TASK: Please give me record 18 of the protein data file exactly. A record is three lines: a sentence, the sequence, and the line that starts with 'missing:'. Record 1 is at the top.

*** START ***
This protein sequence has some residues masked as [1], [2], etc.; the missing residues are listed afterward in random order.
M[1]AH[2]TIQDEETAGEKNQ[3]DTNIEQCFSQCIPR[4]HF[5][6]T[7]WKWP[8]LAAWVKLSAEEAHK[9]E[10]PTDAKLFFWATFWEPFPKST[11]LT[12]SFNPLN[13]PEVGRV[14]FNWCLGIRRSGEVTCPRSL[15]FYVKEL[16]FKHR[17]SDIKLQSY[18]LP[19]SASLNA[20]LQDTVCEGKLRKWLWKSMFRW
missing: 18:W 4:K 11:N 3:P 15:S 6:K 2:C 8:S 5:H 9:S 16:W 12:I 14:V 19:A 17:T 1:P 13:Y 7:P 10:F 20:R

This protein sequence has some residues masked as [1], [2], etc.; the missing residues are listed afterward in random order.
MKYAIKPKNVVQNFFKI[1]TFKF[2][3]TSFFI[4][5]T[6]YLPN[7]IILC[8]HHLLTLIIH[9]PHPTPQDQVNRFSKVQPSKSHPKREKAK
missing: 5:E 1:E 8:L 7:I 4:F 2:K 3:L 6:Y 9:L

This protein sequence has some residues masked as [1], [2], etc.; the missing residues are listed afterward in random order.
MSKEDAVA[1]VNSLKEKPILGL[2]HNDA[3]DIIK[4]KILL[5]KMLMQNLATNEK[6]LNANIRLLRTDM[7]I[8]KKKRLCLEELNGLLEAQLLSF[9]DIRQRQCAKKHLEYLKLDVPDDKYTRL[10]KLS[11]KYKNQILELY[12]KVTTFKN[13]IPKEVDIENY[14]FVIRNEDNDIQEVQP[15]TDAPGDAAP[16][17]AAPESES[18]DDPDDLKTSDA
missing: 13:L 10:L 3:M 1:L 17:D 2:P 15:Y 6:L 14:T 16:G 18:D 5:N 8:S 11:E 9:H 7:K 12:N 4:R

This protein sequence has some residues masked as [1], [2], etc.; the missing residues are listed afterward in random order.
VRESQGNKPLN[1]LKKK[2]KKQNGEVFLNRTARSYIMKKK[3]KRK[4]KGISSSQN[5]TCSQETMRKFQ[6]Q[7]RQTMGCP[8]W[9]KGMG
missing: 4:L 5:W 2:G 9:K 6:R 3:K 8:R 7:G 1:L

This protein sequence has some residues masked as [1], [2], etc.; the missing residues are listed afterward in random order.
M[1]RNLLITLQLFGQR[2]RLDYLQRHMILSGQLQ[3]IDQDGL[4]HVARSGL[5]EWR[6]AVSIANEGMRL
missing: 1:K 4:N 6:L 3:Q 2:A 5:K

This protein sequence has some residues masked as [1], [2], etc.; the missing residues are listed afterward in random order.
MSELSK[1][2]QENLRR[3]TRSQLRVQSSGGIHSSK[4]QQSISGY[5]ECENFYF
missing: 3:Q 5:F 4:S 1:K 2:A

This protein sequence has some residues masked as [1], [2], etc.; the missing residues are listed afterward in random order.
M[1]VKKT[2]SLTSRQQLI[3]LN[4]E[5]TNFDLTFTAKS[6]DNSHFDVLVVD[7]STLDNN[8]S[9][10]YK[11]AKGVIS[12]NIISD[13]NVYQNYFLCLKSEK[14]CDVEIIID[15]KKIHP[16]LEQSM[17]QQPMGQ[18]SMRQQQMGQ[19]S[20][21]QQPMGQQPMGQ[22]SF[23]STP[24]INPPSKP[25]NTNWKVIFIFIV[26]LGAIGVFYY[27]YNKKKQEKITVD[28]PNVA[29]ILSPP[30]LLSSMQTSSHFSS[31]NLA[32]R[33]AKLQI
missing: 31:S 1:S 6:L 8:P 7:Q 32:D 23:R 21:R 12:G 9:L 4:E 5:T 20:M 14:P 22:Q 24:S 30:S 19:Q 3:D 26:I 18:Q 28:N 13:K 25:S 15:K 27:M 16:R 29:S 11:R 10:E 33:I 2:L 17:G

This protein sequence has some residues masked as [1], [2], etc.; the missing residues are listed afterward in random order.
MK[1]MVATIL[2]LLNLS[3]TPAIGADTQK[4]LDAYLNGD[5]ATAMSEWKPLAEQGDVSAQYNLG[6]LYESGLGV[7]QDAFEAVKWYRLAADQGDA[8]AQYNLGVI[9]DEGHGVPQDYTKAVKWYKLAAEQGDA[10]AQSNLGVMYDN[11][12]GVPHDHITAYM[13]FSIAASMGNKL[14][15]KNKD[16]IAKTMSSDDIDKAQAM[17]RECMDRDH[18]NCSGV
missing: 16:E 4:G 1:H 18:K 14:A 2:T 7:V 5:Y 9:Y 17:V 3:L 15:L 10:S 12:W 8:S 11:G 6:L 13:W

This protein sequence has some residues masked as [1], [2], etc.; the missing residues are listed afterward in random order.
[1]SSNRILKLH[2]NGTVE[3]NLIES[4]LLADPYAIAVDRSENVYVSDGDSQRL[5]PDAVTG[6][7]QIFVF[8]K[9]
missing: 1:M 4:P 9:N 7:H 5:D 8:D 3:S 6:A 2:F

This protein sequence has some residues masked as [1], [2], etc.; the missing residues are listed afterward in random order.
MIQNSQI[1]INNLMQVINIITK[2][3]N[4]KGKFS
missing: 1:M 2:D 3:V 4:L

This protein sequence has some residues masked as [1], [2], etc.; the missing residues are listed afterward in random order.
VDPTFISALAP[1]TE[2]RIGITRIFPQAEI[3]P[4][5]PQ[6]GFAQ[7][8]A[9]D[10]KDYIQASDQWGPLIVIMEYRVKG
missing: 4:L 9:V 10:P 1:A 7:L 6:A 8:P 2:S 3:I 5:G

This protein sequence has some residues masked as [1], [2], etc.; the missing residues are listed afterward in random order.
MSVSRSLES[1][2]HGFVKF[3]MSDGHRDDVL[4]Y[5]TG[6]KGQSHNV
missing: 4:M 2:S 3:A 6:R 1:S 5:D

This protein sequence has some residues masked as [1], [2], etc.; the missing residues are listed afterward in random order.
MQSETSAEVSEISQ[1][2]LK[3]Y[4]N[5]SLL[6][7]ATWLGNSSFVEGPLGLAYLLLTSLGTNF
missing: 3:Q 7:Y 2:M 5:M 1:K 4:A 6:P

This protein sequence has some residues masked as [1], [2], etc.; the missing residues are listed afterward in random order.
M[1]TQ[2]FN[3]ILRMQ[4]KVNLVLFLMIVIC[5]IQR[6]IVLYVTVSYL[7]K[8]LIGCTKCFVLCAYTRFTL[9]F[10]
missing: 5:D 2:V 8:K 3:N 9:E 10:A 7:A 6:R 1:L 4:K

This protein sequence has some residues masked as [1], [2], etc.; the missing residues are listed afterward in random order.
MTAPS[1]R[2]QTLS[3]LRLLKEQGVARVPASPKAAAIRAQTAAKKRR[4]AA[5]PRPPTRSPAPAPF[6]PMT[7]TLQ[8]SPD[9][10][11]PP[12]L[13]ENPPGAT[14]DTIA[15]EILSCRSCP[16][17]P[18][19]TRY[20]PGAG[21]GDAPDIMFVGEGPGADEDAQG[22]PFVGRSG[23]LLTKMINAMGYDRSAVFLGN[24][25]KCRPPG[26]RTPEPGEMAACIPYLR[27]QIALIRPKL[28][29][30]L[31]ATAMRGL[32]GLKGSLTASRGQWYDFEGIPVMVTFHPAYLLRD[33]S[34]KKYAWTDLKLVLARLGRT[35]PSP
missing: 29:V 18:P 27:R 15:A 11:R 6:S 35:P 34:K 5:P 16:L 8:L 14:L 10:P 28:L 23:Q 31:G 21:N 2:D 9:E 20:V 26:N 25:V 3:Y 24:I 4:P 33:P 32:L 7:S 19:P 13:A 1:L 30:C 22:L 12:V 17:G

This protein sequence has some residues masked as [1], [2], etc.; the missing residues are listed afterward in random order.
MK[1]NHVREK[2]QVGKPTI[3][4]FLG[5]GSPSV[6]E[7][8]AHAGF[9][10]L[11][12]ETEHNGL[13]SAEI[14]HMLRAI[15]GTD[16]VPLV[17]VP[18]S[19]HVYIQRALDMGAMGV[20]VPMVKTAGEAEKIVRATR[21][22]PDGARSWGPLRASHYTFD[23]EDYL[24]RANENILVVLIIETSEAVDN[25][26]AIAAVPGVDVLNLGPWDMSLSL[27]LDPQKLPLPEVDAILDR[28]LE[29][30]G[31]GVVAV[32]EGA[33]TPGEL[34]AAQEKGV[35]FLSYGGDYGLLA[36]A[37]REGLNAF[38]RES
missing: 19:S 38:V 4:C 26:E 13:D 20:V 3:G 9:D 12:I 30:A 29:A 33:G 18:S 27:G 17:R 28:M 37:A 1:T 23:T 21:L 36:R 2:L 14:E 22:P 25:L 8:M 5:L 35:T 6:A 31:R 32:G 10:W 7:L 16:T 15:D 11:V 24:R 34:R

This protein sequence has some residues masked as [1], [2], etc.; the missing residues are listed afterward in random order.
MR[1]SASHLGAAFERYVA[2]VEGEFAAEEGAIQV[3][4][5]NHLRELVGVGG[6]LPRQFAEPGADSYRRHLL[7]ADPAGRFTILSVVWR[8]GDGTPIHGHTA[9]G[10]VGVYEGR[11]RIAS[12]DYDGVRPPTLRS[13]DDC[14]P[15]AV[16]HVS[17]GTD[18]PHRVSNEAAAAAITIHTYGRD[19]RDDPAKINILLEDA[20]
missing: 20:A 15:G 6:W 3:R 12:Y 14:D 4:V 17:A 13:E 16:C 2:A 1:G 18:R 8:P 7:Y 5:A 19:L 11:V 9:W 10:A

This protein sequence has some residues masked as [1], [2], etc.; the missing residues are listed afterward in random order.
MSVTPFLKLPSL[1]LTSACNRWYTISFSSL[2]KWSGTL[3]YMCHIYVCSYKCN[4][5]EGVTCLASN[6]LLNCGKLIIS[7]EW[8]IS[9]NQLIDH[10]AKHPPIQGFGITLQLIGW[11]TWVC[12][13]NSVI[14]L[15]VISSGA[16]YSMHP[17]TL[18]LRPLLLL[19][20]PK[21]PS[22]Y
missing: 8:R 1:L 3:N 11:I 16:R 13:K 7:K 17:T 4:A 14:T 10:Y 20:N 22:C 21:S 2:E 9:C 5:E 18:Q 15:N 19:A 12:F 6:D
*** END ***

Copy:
This protein sequence has some residues masked as [1], [2], etc.; the missing residues are listed afterward in random order.
MSVTPFLKLPSL[1]LTSACNRWYTISFSSL[2]KWSGTL[3]YMCHIYVCSYKCN[4][5]EGVTCLASN[6]LLNCGKLIIS[7]EW[8]IS[9]NQLIDH[10]AKHPPIQGFGITLQLIGW[11]TWVC[12][13]NSVI[14]L[15]VISSGA[16]YSMHP[17]TL[18]LRPLLLL[19][20]PK[21]PS[22]Y
missing: 8:R 1:L 3:N 11:I 16:R 13:K 7:K 17:T 4:A 14:T 10:Y 20:N 22:C 21:S 2:E 9:C 5:E 18:Q 15:N 19:A 12:F 6:D